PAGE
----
"This is the best time to undertake the rehabilitation, given the reduced passenger traffic due to the pandemic."
In our last column, we raised concern over what appears to be the undue delay in rehabilitating the Ninoy Aquino International Airport (NAIA), which was once dubbed as “one of the world’s worst airports.”
What we didn't know was that last Tuesday, the Manila International Airport Authority had already revoked the Filipino-owned Megawide Corporation’s original proponent status (OPS) for its P109-billion unsolicited proposal to upgrade and transform NAIA into a Banawe rice terraces-inspired Manila landmark, possibly to be recognized globally as an “airport wonder of the world.”
Megawide has already received numerous global awards for its Mactan-Cebu International Airport, even besting Singapore’s magnificent Changi Airport. It is now in the process of modernizing Clark International Airport in Pampanga to world-class standards.
In a radio interview on December 12, Puwersa ng Bayaning Atleta (PBA) Partylist Rep. Jericho Nograles referred to Transportation Secretary Arthur Tugade as incompetent for not having done anything for NAIA, claiming that all improvements therein have been made by the previous administration.
To be fair, Tugade has accomplished so much in his term, with ongoing projects ranging from airports, transport terminals, railways and even a subway system for Metro Manila. As for NAIA, the current administration has managed to increase its seating capacity, improve the efficiency of airport operations and upgrade its rating so that it is no longer one of the “worst airports” in the world.
In fact, records show that from 27 million passengers during the previous administration, NAIA now handles as many as 47.8 million passengers, despite its rated capacity of only around 30 million.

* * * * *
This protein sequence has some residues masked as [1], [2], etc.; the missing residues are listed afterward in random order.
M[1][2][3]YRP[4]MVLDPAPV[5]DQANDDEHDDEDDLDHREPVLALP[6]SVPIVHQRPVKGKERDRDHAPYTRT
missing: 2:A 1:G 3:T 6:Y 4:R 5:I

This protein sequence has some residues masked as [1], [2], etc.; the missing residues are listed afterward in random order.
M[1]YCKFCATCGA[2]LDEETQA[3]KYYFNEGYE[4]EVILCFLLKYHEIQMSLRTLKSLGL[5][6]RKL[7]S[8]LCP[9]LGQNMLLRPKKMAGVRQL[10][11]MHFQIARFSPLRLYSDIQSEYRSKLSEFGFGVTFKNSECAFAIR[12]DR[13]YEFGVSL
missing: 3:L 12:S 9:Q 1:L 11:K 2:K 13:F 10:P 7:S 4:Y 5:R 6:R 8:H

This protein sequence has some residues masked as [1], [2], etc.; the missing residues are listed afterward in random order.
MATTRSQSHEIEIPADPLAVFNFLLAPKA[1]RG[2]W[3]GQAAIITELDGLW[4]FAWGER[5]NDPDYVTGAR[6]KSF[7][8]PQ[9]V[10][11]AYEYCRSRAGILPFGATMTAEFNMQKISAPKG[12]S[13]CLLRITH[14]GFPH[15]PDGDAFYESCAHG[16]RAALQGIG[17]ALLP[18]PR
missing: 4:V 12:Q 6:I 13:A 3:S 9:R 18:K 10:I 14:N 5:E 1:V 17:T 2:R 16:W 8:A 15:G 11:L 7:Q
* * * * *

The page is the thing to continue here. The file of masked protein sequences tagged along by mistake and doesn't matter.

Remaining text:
This is an accomplishment in itself and a testament to NAIA's improved efficiency, with travel experiences last year far better than those during the previous administration.
While NAIA operations have vastly improved in recent years, the bureaucratic process has hampered the implementation of further measures to upgrade the travel experience of both locals and foreigners. Kapatirang Isip Malaya (KAISMA), a multi-sectoral organization, believes that strong vested interest in the project may have been too much for the MIAA to resist.
In another radio interview, MIAA General Manager Ed Monreal refused to answer the question regarding Megawide. He simply said, “Teka muna." (Let's just wait.)
KAISMA president Junex Doronio is convinced that “any delay in the rehabilitation of NAIA is contrary to public interest.”
"Despite supposedly being politically aligned with the President and his brother working as Cabinet Secretary, Congressman Nograles’s opposition is hurting Duterte’s legacy project,” Doronio said.
Terry Ridon of Infrawatch said that the issues raised by the lawmaker against Megawide will drag NAIA’s rehabilitation beyond the term of President Rodrigo Duterte. He urged the various departments to work together to resolve the matter and fast-track the NAIA rehabilitation project.
“There is no better time to undertake needed rehabilitation work than now, given reduced passenger volume due to the coronavirus crisis,” he pointed out.
The Passenger Forum (TPF), a commuter group, has also urged the DOTr, NEDA, and the MIAA to update the public on whether the rehabilitation plan will still continue.
“This is the best time to rehabilitate NAIA while there is less air traffic due to the COVID-19 pandemic,” said TPF convenor Primo Morillo.
“What happened to the proposal? Ano na? We would like to get an explanation from the government why the project cannot proceed.”
Morillo underscored that the rehabilitation is urgently needed as NAIA is operating beyond its capacity, which, he said, is the reason for many passenger problems and inconveniences such as long lines, flight delays, and even the lack of waiting areas.
An inquiry by the Senate Committee on Public Services chaired by Sen. Grace Poe-Llamanzares wants to dig deeper into the cause of the delay in the rehabilitation of NAIA.
We hope the inquiry will unravel the truth because people want the rehabilitation of NAIA to proceed as soon as possible and given paramount consideration and importance by the Duterte administration.